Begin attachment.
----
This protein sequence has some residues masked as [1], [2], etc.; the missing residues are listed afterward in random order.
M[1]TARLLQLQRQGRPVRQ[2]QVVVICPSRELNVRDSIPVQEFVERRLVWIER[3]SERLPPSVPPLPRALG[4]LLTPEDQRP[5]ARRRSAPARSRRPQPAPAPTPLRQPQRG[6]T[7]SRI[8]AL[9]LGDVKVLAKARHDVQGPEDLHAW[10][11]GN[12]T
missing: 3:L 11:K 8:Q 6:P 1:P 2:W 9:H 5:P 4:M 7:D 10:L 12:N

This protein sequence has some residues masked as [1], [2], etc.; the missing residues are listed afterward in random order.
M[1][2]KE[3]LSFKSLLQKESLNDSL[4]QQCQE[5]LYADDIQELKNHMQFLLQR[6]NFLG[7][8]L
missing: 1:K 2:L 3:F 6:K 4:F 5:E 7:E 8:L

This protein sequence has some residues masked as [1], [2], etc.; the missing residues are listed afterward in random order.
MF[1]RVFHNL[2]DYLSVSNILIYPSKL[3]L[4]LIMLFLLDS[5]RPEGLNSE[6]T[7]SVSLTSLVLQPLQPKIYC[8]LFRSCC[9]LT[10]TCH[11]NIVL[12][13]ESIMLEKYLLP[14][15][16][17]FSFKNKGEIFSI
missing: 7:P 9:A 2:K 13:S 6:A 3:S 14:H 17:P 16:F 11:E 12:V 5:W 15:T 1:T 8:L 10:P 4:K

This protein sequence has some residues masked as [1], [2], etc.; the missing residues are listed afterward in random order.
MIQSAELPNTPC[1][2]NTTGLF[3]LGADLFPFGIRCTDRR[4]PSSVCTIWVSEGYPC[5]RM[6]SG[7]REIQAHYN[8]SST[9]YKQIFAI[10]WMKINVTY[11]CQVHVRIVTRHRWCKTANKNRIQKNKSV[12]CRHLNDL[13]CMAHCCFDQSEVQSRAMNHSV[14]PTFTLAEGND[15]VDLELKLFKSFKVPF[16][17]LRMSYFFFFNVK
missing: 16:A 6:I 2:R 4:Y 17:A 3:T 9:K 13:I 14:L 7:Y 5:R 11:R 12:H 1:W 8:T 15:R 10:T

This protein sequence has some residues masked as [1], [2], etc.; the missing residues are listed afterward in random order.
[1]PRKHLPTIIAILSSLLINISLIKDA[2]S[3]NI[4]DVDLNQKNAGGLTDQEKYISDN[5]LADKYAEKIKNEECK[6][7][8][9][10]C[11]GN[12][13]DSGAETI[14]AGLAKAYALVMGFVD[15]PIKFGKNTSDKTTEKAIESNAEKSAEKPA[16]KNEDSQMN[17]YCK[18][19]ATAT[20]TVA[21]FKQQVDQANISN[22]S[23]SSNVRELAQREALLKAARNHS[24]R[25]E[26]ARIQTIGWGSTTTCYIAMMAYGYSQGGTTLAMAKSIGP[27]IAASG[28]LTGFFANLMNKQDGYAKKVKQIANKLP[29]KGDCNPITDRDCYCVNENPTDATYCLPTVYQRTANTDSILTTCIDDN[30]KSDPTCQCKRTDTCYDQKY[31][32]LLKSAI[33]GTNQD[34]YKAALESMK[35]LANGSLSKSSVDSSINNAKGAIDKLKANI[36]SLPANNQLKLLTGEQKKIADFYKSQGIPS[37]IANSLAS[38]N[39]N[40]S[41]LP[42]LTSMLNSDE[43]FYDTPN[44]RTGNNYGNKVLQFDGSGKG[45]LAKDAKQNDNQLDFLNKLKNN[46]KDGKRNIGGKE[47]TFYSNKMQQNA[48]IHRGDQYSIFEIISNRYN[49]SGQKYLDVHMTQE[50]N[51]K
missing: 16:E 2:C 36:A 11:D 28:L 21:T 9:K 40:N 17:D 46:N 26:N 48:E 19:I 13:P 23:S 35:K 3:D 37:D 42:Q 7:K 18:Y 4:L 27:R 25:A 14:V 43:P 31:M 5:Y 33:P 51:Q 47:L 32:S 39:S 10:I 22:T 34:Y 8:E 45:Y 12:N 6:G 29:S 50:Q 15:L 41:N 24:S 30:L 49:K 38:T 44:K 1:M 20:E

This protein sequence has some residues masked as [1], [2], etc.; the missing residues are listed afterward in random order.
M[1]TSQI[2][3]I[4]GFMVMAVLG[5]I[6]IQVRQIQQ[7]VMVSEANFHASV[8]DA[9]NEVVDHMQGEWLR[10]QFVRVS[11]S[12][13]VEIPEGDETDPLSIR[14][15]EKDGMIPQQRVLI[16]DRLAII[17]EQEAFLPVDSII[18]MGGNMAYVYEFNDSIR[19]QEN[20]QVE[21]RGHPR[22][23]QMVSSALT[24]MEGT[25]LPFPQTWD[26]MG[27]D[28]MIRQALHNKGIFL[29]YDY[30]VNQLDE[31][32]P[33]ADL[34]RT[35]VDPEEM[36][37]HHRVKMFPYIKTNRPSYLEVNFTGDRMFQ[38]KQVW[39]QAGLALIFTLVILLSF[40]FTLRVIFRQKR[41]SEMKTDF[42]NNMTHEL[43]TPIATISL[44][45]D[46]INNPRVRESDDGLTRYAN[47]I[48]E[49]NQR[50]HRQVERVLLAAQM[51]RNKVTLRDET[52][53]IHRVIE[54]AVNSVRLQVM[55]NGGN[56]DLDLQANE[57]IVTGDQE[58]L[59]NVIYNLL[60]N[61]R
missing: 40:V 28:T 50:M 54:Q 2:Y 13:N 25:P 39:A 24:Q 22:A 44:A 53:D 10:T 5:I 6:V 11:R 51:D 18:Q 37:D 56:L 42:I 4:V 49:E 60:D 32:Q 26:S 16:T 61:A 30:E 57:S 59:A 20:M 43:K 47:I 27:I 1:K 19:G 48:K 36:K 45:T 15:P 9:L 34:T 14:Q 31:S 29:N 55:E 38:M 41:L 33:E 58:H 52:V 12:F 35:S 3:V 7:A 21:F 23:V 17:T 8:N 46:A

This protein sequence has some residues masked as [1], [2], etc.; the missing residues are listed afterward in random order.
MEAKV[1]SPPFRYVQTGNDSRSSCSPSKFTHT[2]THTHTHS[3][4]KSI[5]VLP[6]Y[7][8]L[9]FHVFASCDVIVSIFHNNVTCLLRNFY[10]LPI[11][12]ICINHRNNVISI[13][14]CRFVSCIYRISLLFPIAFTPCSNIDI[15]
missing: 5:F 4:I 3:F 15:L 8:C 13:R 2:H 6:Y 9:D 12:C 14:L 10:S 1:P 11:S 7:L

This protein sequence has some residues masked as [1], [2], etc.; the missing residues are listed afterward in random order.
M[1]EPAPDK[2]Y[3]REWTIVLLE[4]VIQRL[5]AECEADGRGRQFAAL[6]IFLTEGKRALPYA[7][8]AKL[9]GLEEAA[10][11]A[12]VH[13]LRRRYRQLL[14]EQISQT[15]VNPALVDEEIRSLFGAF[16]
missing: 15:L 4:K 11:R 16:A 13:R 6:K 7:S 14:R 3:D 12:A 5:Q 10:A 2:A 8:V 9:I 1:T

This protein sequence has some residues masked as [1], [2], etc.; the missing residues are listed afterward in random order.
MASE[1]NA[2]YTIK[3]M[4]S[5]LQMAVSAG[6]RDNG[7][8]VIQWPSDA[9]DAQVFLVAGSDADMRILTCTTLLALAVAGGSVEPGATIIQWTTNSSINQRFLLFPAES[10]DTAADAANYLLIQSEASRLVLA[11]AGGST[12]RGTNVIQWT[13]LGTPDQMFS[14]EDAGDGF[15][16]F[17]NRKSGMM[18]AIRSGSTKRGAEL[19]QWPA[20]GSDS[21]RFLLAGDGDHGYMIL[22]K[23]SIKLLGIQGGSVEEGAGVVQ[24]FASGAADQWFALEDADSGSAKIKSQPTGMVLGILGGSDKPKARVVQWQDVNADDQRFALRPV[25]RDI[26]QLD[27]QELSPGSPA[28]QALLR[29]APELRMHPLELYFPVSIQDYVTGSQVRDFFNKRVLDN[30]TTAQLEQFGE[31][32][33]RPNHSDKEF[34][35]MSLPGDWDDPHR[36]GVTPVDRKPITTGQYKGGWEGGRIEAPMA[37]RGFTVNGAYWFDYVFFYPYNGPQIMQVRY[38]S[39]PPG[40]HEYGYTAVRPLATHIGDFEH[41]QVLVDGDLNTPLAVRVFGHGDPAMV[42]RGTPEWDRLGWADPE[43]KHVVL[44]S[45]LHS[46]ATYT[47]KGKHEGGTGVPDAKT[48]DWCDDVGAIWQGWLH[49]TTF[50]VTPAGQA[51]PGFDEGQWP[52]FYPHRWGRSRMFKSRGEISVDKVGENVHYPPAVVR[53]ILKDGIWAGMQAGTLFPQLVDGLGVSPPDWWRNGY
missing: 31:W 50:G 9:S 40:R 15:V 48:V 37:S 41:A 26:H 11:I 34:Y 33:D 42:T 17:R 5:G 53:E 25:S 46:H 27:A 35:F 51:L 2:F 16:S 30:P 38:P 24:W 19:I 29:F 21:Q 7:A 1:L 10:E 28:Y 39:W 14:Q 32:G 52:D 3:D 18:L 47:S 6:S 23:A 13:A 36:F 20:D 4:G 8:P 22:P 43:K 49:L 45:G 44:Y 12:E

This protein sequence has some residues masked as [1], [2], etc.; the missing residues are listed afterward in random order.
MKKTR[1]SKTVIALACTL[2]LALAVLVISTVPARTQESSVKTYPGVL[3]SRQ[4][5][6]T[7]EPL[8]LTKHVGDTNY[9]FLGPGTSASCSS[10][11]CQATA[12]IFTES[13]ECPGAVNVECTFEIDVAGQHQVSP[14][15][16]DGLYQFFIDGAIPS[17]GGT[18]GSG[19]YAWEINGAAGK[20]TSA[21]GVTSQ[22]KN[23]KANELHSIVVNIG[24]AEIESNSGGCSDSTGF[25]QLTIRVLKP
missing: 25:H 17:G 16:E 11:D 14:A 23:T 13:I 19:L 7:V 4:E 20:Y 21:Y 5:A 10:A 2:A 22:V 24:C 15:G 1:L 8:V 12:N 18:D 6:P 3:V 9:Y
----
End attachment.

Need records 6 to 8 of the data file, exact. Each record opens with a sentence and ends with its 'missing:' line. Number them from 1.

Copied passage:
This protein sequence has some residues masked as [1], [2], etc.; the missing residues are listed afterward in random order.
M[1]TSQI[2][3]I[4]GFMVMAVLG[5]I[6]IQVRQIQQ[7]VMVSEANFHASV[8]DA[9]NEVVDHMQGEWLR[10]QFVRVS[11]S[12][13]VEIPEGDETDPLSIR[14][15]EKDGMIPQQRVLI[16]DRLAII[17]EQEAFLPVDSII[18]MGGNMAYVYEFNDSIR[19]QEN[20]QVE[21]RGHPR[22][23]QMVSSALT[24]MEGT[25]LPFPQTWD[26]MG[27]D[28]MIRQALHNKGIFL[29]YDY[30]VNQLDE[31][32]P[33]ADL[34]RT[35]VDPEEM[36][37]HHRVKMFPYIKTNRPSYLEVNFTGDRMFQ[38]KQVW[39]QAGLALIFTLVILLSF[40]FTLRVIFRQKR[41]SEMKTDF[42]NNMTHEL[43]TPIATISL[44][45]D[46]INNPRVRESDDGLTRYAN[47]I[48]E[49]NQR[50]HRQVERVLLAAQM[51]RNKVTLRDET[52][53]IHRVIE[54]AVNSVRLQVM[55]NGGN[56]DLDLQANE[57]IVTGDQE[58]L[59]NVIYNLL[60]N[61]R
missing: 40:V 28:T 50:M 54:Q 2:Y 13:N 25:P 39:A 24:Q 22:A 44:A 53:D 10:T 5:I 6:V 11:R 51:D 18:Q 37:D 56:L 42:I 4:V 49:E 60:D 32:Q 26:S 16:T 61:A 30:E 57:S 59:A 20:M 43:K 47:I 27:I 1:K 19:G 48:K 36:K 45:T 15:P 9:L 34:T 14:Q 31:S 29:N 55:E 38:M 41:L 33:E 58:H 52:V 12:F 35:S 3:V 7:A 21:F 23:V 17:T 8:N 46:A

This protein sequence has some residues masked as [1], [2], etc.; the missing residues are listed afterward in random order.
MEAKV[1]SPPFRYVQTGNDSRSSCSPSKFTHT[2]THTHTHS[3][4]KSI[5]VLP[6]Y[7][8]L[9]FHVFASCDVIVSIFHNNVTCLLRNFY[10]LPI[11][12]ICINHRNNVISI[13][14]CRFVSCIYRISLLFPIAFTPCSNIDI[15]
missing: 5:F 4:I 3:F 15:L 8:C 13:R 2:H 6:Y 9:D 12:C 14:L 10:S 1:P 11:S 7:L

This protein sequence has some residues masked as [1], [2], etc.; the missing residues are listed afterward in random order.
M[1]EPAPDK[2]Y[3]REWTIVLLE[4]VIQRL[5]AECEADGRGRQFAAL[6]IFLTEGKRALPYA[7][8]AKL[9]GLEEAA[10][11]A[12]VH[13]LRRRYRQLL[14]EQISQT[15]VNPALVDEEIRSLFGAF[16]
missing: 15:L 4:K 11:R 16:A 13:R 6:K 7:S 14:R 3:D 12:A 5:Q 10:A 2:A 8:V 9:I 1:T